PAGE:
It’s a triple crossover on NBC this week when a case begins on “Chicago Fire,” moves to “Law & Order: SVU” and wraps up on “Chicago P.D.” It all begins on Tuesday night when a house fire turns up suspicious evidence that requires the police to investigate, so Lt. Severide (Taylor Kinney) brings in Sergeant Hank Voight (guest star Jason Beghe, “Chicago P.D.”) and Detective Erin Lindsay (guest star Sophia Bush, “Chicago P.D.”) into the mix for further investigating.
Then on Wednesday night, Sergeant Voight and Detectives Lindsay and Jay Halstead (Jesse Lee Soffer) track a child pornography victim to his last-known whereabouts in New York City, where Sergeant Olivia Benson (Mariska Hargitay) and the SVU squad get a new lead — evidence of a live-streamed pornography “club” that caters to its subscriber’s shocking requests. When Lindsay discovers someone from her past is involved, she hopes it will help lead them to the site’s ringleader, but tensions between Voight and Benson could threaten the case.
The final part of the crossover event finds our intelligence unit joined by detectives from New York’s special victims unit to help solve the pedophile ring case. Adam Ruzek (Patrick Flueger) and Det. Amaro (guest star Danny Pino), along with Jay Halstead (Jesse Lee Soffer) and Antonio Dawson (Jon Seda), continue to hunt for the link to foster care and child trafficking.
“Chicago Fire” and “Chicago P.D.” showrunner Matt Omstead and “Law & Order: SVU” showrunner Warren Leight chatted with reporters in a conference to tease the special event. Here is what they had to say:
Can you talk about the genesis for the crossover? Where the idea came from and whether or not you were enthusiastic about it from the beginning?
Warren Leight: It came from Dick Wolf. Dick sees the long game and he knows it will be good for all three shows. I think my first reaction was anxiety. I know the fans will like it. I just know how much extra work is involved. And there is a certain amount of letting go, which is exactly what show runners don’t do in terms of letting your characters go to another set and not having as much say in what happens to them as you are used to having.
And also, legitimately, I think “PD” and “SVU” are very different kinds of police shows, and I wasn’t sure how the cross pollination would work. Anxiety mounts until you actually have to do the work and then there was a such a burst of energy from Beghe, Sophia and Jesse coming here. It seemed more natural once shooting began. I understood the reasons for doing it but I had anxiety going into it.
For the crossover, how did the writing teams write?
Warren Leight: Each show’s team wrote each show’s episode. But Matt and I were on the phone in the initial plotting stages. One of our writers, Ed Zuckerman, who is the teleplay writer of the “SVU” part of the crossover, went out to L.A. for a few days. And there is back and forth. It is very scary for showrunners. Show runners are all about control. It is very scary for a showrunner to let somebody else write their character’s lines. So we checked in with each other. If there was something I felt was a little wrong for one of our characters in the “P.D.” part, I politely made my opinions known and vice versa, I would say.
Matt Olmstead: Yes, and we had a brief run through last season when we were able to get some of the “SVU” actors over to “Chicago P.D.” for a little one-way crossover. It was actually pretty exhilarating to be able to write for new characters. And so we wrote for the Fin (Ice-T) character and the Rollins (Kelli Giddish) character and, of course, we sent the script to Warren to check it out. When I read the “SVU” script of our characters, it sounded very true and there really weren’t any notes.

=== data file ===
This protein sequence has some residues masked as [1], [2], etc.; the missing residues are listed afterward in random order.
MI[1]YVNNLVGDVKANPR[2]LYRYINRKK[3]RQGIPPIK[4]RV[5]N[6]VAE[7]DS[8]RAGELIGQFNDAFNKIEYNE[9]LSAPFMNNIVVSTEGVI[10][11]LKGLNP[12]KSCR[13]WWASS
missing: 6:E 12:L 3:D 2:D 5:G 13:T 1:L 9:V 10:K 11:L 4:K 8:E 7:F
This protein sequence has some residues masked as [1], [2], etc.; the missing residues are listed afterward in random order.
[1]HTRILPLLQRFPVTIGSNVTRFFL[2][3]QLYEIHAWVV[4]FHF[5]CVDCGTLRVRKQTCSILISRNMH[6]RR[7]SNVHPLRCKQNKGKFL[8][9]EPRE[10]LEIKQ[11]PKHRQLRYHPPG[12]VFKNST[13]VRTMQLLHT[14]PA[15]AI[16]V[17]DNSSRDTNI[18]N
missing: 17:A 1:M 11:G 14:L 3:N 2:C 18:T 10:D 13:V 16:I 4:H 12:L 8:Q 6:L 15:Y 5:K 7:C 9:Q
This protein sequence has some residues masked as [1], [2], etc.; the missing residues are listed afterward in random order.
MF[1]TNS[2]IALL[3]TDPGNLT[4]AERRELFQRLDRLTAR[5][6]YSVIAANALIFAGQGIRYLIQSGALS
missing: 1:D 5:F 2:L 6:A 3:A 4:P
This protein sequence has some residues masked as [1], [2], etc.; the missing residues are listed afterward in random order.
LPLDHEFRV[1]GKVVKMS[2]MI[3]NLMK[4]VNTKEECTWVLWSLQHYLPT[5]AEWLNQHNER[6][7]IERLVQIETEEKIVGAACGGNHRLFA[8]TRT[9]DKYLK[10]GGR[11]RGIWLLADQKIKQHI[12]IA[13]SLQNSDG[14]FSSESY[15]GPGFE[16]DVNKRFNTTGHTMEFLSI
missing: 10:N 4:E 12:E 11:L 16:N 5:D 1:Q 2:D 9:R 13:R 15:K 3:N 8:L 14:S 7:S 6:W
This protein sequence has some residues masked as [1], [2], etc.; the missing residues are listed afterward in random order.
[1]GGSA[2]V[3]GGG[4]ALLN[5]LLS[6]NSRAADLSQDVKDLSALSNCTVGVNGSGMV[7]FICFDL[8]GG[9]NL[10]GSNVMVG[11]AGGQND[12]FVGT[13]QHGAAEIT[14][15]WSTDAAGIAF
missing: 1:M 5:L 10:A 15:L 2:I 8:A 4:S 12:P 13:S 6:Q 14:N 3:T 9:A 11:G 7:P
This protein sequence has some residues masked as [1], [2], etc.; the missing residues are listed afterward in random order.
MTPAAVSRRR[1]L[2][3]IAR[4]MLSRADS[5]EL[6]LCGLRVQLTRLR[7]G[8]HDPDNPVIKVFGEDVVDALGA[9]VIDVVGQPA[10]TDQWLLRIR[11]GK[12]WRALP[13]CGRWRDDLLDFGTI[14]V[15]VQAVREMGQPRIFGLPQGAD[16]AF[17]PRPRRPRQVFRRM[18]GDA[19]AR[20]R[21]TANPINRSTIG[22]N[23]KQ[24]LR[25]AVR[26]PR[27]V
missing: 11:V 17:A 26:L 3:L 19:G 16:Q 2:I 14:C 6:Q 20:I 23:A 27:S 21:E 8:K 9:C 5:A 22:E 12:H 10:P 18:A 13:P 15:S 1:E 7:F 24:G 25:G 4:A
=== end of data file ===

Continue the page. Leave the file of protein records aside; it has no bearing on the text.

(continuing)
There are hints that there might be some fireworks between Voight and Benson. What can you tell us about what their interaction is going to be?
Warren Leight: You know, it was fine when they were in New York, Matt.
Matt Olmstead: And they went to shit in Chicago, didn’t it? Oh, boy. What are you going to do?
Warren Leight: Okay. Well, it depends on what kind of fireworks you mean. There are two kinds of fireworks, I think, that we could be talking about here. They have two very different approaches to interrogation; right? The two shows have different approaches. The police procedure and, I think, we all know Voight can be a little more physical and Olivia is, in general, a more empathic detective. And that is two different schools of how you work in interrogation. And those fireworks take place in both episodes. I think they are among the most fun scenes in both “P.D.” and “SVU.”
And then the question is at the end of the day, at the end of the case is: Do these two probably have more in common than any of the other people in their squadron?
Matt Olmstead: I totally agree. It is interesting talking to Jason Beghe about it because the chemistry and the dynamic of the two characters in both shows was reinforced by how the two actors felt about each other, which is in terms of Voight is he rolls over most people. There are not a lot of people who can go toe to toe with him. So here comes this equal whom he respects, who is formidable, and he knows he can’t run a game on her. And even though they have different policing styles, there is a mutual respect. They are both coming from the same place. They both want to protect their cities so they may have different tactics going about it.
There seems to be a slow burn going on between Halstead and Lindsey on “Chicago P.D.” And given that they are traveling to NYC together during the crossover, what can we expect on the Lindstead front?
Matt Olmstead: Further slow burning, because as it has been made clear to them by Voight, he doesn’t tolerate in-house romances, so they are holding true to that. It is tested a little bit, as you might imagine, because they are out of time, but there is no crossing the line yet for those two.